Hidden Treasures: Gifts Fit for a President
Every president gets gifts from fans and foreign dignitaries, but as Harriet Baskas reports for Hidden Treasures, an occasional series on All Things Considered, some of the most precious and peculiar ones never get displayed -- even at presidential libraries.
Before laws were enacted to ban the practice, presidents were allowed to keep any gift they received. They disposed of them in a haphazard manner. For instance, President Dwight D. Eisenhower took the presents he wanted and left the rest in the White House basement for scavenging staff members.
Today, the Eisenhower Library in Abilene, Kan., displays some of Ike's favorites, such as a Grandma Moses painting and collection of Steuben glass. A storage room is full of dolls made of horsehair, paint-by-numbers landscapes, and a pair of "Ike" cufflinks carved out of a walnut.
Recordings from President Richard Nixon's secret White House tapes reveal that he and Chief of Staff H.R. Haldeman worked hard on a tricky exchange with Soviet Premier Brezhnev, gaining a Soviet hydrofoil in exchange for an American-made Cadillac.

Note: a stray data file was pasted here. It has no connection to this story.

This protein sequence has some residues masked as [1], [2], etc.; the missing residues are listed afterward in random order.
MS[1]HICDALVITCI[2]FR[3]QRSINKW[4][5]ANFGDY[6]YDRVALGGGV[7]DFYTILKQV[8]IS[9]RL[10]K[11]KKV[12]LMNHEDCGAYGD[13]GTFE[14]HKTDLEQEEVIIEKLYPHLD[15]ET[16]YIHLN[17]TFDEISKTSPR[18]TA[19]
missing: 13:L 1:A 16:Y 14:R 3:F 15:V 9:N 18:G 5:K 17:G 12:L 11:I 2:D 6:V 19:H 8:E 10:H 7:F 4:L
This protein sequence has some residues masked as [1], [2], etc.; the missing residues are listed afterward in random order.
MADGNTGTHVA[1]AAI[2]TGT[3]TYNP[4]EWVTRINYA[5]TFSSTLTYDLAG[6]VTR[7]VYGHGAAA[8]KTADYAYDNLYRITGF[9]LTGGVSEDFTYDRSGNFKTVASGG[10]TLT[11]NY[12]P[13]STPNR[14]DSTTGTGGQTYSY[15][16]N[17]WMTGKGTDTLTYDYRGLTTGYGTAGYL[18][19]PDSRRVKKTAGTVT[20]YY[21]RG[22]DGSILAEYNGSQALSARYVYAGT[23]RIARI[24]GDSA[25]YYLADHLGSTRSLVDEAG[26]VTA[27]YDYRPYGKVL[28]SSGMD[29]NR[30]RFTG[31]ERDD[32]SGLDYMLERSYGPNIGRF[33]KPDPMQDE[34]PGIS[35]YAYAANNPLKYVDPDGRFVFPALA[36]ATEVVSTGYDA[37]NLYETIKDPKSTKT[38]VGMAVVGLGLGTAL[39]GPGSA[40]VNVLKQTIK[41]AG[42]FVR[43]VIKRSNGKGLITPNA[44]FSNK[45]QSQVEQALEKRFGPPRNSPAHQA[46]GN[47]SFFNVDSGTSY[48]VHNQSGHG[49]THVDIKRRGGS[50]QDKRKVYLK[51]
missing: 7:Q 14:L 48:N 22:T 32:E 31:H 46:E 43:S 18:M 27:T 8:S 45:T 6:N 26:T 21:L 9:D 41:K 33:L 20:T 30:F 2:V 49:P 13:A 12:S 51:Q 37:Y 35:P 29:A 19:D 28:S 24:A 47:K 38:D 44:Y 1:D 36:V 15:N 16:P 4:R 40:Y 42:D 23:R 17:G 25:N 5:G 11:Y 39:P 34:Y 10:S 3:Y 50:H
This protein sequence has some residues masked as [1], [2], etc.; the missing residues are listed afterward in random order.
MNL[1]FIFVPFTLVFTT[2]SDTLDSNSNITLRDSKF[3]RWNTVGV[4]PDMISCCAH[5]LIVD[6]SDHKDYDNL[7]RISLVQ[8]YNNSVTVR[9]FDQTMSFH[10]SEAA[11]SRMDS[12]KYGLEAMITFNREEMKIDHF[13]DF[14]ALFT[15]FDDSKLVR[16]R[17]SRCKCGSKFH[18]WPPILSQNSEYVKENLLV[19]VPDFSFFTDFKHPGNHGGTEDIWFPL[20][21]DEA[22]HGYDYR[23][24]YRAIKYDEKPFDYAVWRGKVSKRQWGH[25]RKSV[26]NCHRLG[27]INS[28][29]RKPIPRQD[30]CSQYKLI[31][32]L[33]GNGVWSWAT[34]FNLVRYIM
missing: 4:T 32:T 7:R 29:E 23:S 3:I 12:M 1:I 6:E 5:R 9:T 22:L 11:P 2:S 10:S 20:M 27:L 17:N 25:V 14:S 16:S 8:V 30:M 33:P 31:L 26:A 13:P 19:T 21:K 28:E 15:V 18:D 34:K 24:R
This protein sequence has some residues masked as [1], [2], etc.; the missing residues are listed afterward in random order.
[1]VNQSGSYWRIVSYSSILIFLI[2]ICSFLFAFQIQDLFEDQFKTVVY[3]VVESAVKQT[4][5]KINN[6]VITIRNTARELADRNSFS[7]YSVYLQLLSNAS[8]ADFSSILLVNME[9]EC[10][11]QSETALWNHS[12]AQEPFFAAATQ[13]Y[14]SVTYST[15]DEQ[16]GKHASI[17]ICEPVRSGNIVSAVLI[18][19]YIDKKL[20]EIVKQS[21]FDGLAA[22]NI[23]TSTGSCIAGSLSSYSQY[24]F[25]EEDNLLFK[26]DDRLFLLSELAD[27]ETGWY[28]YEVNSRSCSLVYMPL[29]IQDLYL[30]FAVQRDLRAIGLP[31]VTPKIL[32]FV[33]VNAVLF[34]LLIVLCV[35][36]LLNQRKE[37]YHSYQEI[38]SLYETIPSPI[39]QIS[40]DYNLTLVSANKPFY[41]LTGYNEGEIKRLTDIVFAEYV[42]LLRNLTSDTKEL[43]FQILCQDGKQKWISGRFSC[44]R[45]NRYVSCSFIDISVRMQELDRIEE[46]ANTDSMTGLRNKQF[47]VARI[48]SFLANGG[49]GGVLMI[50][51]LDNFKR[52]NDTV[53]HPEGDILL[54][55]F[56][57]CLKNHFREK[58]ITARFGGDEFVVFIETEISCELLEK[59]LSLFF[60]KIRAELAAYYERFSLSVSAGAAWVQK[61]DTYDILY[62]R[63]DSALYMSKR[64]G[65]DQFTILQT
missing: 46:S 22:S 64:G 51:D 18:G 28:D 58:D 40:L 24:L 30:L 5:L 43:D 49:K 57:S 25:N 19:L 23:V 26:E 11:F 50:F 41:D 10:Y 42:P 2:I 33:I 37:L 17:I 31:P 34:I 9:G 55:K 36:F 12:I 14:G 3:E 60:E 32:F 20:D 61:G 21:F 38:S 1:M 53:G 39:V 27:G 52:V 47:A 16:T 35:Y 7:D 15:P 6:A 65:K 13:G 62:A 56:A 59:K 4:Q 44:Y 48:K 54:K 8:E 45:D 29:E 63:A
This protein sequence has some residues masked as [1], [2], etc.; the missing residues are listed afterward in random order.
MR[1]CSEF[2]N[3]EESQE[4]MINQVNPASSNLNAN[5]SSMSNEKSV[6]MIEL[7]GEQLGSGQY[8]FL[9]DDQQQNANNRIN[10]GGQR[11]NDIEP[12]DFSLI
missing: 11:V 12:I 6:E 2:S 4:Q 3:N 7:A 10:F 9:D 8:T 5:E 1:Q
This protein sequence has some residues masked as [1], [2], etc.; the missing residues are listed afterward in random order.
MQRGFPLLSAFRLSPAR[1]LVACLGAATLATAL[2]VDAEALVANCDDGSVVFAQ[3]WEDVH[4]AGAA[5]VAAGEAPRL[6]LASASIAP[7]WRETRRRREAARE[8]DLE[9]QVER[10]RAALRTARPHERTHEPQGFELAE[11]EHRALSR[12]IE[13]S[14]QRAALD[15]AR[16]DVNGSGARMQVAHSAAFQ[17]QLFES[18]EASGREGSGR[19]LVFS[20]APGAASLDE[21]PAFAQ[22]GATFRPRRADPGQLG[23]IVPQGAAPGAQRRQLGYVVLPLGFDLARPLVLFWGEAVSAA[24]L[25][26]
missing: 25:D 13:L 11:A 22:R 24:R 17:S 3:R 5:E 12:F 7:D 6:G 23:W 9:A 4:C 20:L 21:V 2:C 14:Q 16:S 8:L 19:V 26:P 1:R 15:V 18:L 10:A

President Harry Truman had his own share of lighthearted gifts, but 20 years after his death, Truman museum staff members discovered a somber reminder of past events. Tucked in a drawer was a Purple Heart with a note sent by a grieving father. "As you have been directly responsible for the loss of our son’s life in Korea," the note reads, "you might just as well keep this emblem on display in your trophy room as a memory of one of your historic deeds. Our major regret is that your daughter was not there to receive the same treatment as our son received in Korea."
The award -- and the note -- are now on display at the Harry S. Truman Presidential Library and Museum in Independence, Mo.
This story is part of the Hidden Treasures Radio Project, funded by the Corporation for Public Broadcasting, the National Endowment for the Arts and the Cultural Development Authority of King County, Wash.
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